Dulwich Gallery pavilioned in splendour
By James Brewer
Dulwich Picture Gallery is celebrating 200 years since it opened to the public with a lively programme of activity centred on its new pavilion, which opened on June 2 2017, serendipitously just ahead of an unexpected London heatwave.
The Dulwich Pavilion has a practical purpose, giving the gallery much-needed extra space at least for the summer and early autumn, for the number of visitors is growing. To this is added elegant design, an opportunity for extra arts-related entertainment – and desperately-needed shade on warm days.
It will rival the better-known Serpentine Gallery pavilion, which in various guises has embellished Kensington Gardens for the past 17 seasons. While it is likely to fall short of the 250,000 visitors that the Serpentine structure drew in 2016, the Dulwich pavilion is sure to win the affection of many thousands who will gaze admiringly, stroll through it or stop for a coffee or something stronger.
Its themed evenings of free ‘Friday Lates’ in June and July include performance, talks and music, with experts from across the art and design world.
To mark the bicentenary of the gallery, the first in the UK conceived to give public access to art, and the world’s first purpose-built public gallery, visitors are enjoying free entry to the permanent collection every Friday from 6pm-10pm.
The temporary pavilion, designed by south London-based architects IF_DO, features light timbering and a series of mirrored screens, reflecting the architecture of the gallery and the pleasant gardens around it.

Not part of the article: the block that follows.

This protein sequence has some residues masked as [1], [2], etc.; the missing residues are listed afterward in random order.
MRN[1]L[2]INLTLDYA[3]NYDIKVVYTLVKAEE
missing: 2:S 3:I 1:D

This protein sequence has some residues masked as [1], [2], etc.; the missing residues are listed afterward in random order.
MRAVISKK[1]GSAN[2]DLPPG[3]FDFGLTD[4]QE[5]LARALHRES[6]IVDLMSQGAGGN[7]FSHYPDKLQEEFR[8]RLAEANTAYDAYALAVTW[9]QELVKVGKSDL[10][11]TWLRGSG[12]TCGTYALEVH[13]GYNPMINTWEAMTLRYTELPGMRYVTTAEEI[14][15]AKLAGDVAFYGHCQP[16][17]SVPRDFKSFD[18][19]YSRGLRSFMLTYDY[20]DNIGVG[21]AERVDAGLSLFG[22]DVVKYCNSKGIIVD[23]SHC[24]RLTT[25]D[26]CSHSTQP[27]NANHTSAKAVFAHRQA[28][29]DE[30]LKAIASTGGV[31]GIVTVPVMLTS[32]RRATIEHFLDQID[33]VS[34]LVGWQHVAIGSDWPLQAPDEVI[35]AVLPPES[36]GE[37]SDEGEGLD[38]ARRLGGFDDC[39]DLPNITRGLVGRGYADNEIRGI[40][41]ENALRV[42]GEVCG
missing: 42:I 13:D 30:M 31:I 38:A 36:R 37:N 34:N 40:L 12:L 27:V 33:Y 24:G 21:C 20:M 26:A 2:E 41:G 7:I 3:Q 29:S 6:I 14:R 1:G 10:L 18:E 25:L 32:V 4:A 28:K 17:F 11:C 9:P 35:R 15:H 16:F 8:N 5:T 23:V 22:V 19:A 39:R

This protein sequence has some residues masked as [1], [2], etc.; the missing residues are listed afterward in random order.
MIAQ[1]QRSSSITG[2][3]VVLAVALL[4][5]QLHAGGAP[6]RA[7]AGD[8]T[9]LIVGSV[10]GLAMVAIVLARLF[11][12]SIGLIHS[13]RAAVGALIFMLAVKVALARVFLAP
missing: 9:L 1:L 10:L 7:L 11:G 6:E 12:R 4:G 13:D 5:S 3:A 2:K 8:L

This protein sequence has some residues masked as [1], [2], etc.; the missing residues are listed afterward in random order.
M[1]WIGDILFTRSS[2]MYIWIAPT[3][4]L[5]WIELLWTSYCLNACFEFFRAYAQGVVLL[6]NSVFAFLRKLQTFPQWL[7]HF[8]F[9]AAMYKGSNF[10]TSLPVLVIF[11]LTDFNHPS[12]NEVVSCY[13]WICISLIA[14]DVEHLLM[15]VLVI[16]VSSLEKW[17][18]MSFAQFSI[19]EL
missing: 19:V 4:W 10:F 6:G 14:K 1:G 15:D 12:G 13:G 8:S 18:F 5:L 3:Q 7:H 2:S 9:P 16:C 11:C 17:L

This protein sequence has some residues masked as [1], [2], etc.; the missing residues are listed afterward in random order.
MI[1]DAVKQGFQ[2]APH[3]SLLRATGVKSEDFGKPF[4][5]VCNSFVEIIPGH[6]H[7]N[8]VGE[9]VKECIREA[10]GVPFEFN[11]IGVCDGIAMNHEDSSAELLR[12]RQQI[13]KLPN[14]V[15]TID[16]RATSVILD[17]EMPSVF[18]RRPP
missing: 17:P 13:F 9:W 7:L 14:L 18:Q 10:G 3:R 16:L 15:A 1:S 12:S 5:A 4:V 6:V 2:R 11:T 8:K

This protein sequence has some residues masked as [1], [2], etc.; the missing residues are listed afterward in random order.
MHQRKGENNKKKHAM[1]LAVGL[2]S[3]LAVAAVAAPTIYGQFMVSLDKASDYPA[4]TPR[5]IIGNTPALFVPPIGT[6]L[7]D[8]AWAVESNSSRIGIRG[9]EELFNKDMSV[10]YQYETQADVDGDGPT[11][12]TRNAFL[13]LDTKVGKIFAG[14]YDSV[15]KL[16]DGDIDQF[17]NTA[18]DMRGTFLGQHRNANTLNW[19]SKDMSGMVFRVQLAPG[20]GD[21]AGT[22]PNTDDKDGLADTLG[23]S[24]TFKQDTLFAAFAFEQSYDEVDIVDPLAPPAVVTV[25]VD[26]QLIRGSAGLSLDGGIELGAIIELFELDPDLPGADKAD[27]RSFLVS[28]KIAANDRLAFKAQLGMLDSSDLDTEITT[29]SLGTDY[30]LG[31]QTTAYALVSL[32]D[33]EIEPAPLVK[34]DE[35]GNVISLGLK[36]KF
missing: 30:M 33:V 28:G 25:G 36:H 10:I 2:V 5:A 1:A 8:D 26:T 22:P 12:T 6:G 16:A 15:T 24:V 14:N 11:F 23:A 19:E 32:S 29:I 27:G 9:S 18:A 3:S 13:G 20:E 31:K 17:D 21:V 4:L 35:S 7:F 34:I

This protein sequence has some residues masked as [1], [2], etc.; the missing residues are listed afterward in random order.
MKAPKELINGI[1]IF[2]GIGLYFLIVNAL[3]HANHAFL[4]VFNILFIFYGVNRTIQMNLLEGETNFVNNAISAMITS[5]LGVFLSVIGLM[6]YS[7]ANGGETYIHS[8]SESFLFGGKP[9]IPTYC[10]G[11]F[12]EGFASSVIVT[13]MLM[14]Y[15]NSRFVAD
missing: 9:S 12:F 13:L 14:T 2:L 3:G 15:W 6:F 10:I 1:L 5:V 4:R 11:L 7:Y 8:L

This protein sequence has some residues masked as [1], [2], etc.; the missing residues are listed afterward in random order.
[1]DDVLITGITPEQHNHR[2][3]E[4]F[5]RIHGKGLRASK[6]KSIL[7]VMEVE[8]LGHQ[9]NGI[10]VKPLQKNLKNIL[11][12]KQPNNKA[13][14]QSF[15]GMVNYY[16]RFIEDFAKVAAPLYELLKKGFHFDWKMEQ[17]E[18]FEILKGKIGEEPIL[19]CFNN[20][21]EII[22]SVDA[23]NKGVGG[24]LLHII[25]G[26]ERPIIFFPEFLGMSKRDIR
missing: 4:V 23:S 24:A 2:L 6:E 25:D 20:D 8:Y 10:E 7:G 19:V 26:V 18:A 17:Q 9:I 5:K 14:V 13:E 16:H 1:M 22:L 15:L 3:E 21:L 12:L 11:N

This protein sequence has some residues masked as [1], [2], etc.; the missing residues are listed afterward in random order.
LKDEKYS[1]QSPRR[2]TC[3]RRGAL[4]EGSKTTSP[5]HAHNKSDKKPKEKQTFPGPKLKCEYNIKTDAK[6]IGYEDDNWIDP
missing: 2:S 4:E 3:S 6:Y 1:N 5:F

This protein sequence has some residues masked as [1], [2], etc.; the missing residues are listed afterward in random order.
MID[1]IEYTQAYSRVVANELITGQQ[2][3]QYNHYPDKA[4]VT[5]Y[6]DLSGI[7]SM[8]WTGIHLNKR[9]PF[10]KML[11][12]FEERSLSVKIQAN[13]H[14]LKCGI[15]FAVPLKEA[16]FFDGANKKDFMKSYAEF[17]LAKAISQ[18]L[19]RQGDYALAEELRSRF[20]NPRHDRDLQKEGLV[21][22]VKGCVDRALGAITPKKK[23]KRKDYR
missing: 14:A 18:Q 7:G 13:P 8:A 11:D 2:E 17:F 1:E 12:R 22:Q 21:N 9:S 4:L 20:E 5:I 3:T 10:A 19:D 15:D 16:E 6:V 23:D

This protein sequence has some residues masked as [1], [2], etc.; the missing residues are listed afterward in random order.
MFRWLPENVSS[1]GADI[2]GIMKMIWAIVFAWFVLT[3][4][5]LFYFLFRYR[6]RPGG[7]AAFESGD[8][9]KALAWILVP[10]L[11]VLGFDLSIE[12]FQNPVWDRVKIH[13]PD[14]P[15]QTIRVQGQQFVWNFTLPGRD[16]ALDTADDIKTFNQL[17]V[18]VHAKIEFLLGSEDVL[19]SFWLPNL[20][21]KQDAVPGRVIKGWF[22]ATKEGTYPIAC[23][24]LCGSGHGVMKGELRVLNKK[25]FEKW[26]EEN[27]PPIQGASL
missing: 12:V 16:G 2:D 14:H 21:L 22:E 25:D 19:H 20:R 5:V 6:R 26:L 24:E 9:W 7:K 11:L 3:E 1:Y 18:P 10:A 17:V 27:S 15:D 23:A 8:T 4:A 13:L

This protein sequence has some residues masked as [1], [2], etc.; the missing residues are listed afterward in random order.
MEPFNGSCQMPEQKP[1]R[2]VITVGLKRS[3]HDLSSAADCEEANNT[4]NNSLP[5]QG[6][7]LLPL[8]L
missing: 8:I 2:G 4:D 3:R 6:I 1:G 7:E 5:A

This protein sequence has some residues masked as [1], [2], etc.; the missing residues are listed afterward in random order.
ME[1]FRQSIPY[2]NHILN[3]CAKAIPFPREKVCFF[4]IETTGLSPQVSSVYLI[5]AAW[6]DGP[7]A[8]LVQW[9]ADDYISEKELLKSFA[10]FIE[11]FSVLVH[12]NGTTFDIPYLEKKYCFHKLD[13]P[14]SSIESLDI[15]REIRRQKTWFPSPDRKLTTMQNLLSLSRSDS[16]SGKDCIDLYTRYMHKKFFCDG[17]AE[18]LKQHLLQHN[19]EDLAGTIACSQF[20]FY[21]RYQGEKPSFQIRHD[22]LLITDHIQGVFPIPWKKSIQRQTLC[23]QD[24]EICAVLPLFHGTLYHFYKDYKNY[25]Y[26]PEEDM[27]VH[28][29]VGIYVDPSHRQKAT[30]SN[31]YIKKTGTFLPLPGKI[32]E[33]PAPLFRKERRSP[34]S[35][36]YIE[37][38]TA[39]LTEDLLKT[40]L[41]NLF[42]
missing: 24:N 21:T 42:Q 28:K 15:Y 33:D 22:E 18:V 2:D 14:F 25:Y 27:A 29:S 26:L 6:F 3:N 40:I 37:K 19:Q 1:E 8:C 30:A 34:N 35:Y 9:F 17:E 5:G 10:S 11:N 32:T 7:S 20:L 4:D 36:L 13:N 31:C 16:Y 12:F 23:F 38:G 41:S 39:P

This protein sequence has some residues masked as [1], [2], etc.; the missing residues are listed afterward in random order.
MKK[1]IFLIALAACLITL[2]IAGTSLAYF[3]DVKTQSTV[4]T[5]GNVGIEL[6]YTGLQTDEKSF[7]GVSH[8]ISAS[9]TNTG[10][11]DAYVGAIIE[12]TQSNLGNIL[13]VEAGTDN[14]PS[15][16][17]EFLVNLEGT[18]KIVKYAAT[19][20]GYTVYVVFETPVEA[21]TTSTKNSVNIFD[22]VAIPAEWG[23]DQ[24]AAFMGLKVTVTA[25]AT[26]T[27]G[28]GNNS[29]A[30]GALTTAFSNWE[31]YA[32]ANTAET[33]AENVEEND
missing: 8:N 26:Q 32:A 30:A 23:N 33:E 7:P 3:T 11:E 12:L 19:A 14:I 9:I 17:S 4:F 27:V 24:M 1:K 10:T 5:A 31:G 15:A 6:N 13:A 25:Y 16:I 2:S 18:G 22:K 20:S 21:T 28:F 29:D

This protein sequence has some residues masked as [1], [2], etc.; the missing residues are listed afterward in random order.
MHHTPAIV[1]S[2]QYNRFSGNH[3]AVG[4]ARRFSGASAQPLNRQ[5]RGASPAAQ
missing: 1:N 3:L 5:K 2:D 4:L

A long bar, built into one end of the frame, is open throughout the weekend with extended hours on Fridays and Sundays. It offers a special drinks list and serves a sharing menu devised by Mike Davies, head chef of the Camberwell Arms.
From the gallery, events producer Jenna Mason said: “The pavilion’s moveable panels have allowed us to programme a range of immersive activities and thought-provoking debate from experts in the field of art and design. We’ll also be bringing events into the inspiring setting of the permanent collection where visitors will see the old masters in a whole new way – and hopefully leave with their curiosity fed!”
The Dulwich Pavilion was developed in partnership with the London Festival of Architecture and property developer Almacantar with additional support from Arts Council England. Almacantar specialises in large-scale, complex investments and owns over 1.5m sq ft of assets including Centre Point, Marble Arch Place, CAA House, One and Two Southbank Place and 125 Shaftesbury Avenue.
The Lates programme is touchingly supported in tribute to Ingrid Beazley, chairman of the Friends of Dulwich Picture Gallery from 2005-2008, and founder of the street art project Dulwich Outdoor Gallery, who died aged 67 in April 2017. Ms Beazley is remembered for her magnificent role in supporting international education in the arts, and stimulating involvement with the community.
The Friday series will include Choreographing the Collection, on July 14, “a danced tour of Dulwich Picture Gallery, retracing the footsteps of the millions of visitors who have crossed our threshold over 200 years.” This is created by choreographer Katie Green in collaboration with curator Helen Hillyard.
The following Friday, July 21, will see a performance entitled Sargent: Wanderlust, in which the roamings of John Singer Sargent “will be brought to life through Art Macabre’s immersive drawing salons, where costumed models will evoke Sargent’s international travels with theatricality and curiosity.” In the gallery gardens, storyteller Giles Abbott will “conjure pictures in your mind inspired by the watercolours of Sargent.”